Introducing the fundamentals of ethical theory, Ethics in Criminal Justice: In Search of the Truth, Seventh Edition, exposes the reader to the ways and means of making moral judgments by exploring the teachings of the great philosophers, sources of criminal justice ethics, and ethical issues in the criminal justice system.
It is presented from two perspectives: a thematic perspective that addresses ethical principles common to all components of the discipline, and an area-specific perspective that addresses the state of ethics in criminal justice in the fields of policing, corrections, and probation and parole. The seventh edition features discussion of current critical issues in criminal justice: accusations of racism, police shootings, stop and frisk policy, marijuana laws, mass incarceration, life sentences, prison privatization, the swift and certain deterrence model of probation, excessive probation fees, and the Good Lives Model in corrections. The seventh edition also offers completely revised coverage of capital punishment and the rehabilitation debate, and a discussion of how juvenile justice often fails to live up to its ideals. Finally, the book features new case studies of recent ethical dilemmas in criminal justice to enhance students' understanding of real-life ethics decision-making.
Suitable for advanced undergraduates or graduate students in criminal justice programs in the US and globally, this text offers a classical view of ethical decision-making and is well-grounded in specific case examples.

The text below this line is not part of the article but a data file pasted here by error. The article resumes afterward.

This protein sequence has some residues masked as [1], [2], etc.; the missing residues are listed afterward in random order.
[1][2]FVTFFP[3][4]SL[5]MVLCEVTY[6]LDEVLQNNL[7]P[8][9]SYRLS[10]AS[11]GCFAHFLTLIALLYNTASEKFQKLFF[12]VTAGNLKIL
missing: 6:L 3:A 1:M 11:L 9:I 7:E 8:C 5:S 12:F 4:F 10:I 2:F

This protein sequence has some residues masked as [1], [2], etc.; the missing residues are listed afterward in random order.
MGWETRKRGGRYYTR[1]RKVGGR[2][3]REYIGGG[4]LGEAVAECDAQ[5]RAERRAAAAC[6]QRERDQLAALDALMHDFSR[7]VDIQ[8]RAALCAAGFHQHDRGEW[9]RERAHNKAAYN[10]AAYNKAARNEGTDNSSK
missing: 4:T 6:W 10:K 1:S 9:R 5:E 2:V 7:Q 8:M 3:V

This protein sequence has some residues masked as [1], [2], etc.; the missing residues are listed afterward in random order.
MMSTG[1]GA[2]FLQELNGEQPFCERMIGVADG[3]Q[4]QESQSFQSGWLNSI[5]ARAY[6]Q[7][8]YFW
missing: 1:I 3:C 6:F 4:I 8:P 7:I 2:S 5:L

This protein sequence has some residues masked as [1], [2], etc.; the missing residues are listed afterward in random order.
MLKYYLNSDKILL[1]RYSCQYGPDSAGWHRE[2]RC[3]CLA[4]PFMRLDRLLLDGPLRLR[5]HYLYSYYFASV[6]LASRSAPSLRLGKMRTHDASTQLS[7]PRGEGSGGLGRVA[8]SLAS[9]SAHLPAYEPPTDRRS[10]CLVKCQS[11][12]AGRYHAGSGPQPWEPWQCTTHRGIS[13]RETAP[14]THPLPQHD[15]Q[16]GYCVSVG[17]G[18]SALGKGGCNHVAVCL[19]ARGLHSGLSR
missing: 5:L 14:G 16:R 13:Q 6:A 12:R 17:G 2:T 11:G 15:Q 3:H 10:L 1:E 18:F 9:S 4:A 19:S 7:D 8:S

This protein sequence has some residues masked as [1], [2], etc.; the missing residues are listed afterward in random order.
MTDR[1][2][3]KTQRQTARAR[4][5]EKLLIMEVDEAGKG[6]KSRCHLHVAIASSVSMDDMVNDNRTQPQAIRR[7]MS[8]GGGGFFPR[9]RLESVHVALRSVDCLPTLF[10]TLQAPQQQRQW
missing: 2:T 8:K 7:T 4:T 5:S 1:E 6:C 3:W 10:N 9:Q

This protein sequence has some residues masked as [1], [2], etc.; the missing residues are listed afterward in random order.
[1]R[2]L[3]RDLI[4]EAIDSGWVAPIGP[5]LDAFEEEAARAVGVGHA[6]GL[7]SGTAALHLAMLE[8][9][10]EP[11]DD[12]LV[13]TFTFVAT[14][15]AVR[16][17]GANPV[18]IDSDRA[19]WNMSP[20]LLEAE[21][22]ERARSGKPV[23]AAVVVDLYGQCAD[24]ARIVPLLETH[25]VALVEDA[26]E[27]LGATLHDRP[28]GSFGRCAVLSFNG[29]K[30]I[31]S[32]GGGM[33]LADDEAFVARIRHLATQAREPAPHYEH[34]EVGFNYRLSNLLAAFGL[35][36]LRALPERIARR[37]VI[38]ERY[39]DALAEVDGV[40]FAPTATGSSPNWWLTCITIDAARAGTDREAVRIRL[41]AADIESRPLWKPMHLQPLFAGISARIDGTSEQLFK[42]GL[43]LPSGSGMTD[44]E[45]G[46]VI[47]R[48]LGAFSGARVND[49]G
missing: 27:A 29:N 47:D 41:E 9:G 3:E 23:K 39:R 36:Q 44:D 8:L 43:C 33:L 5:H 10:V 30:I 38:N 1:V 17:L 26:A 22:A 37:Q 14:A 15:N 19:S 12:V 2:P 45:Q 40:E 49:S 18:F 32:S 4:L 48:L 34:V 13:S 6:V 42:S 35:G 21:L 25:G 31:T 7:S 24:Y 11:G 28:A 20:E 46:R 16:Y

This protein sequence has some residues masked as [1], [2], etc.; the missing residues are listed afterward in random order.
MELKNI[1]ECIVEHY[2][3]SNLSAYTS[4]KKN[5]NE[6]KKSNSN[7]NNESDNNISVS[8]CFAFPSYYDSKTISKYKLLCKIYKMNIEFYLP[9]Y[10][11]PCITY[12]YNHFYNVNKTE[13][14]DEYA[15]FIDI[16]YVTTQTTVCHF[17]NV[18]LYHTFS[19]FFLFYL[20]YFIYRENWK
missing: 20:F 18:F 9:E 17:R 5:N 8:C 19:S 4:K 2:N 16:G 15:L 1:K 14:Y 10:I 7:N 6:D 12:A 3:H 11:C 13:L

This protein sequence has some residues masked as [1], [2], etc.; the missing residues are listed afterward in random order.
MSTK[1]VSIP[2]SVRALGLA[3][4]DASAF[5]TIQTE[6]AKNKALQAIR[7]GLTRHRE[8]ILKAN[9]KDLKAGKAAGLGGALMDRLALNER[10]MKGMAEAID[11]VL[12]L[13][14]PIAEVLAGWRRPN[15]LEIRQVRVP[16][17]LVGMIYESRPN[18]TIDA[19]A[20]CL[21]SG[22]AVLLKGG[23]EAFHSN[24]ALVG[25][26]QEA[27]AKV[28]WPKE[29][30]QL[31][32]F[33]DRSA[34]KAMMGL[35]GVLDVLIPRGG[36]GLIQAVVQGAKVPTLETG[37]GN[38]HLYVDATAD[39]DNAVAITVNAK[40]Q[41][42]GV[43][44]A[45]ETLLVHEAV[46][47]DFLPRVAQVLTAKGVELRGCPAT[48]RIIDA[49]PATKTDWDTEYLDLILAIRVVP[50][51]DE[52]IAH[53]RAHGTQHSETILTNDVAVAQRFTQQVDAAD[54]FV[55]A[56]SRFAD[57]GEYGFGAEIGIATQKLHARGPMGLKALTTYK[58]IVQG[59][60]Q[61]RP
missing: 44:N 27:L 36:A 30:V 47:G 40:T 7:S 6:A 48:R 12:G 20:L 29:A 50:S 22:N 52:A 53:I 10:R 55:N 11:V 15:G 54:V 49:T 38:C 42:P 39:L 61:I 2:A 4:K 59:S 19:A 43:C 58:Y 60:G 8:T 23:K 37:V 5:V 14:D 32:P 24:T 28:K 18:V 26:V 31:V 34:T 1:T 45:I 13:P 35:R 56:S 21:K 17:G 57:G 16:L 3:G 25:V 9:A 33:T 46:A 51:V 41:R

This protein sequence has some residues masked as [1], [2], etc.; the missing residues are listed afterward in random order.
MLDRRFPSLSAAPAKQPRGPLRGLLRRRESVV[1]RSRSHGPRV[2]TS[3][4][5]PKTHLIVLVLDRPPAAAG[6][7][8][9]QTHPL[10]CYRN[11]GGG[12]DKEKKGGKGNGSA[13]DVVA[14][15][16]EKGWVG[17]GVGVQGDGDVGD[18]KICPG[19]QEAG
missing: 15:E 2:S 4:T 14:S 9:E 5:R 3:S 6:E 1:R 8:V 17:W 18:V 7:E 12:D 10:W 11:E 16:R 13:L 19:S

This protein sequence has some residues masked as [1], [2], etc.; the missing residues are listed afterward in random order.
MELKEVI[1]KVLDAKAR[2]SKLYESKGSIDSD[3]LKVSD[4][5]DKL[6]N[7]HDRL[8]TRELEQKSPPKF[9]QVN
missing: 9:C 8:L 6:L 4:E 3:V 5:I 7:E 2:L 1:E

About the Author:
Sam S. Souryal is Professor Emeritus of Criminal Justice and former Assistant Dean at the College of Criminal Justice at Sam Houston State University. A former police officer and public manager, Dr. Souryal has taught public administration, organization theory and police management courses at the University of Wisconsin and Sam Houston State University.
John T. Whitehead is Professor Emeritus and former Chair in the Department of Criminal Justice and Criminology at East Tennessee State University. He completed an MA in Sociology at the University of Notre Dame and earned his MA and PhD in Criminal Justice from the University at Albany. He has taught courses in corrections, criminal justice ethics, and the death penalty. His current book projects are a book on teaching and a book on human relations in law enforcement.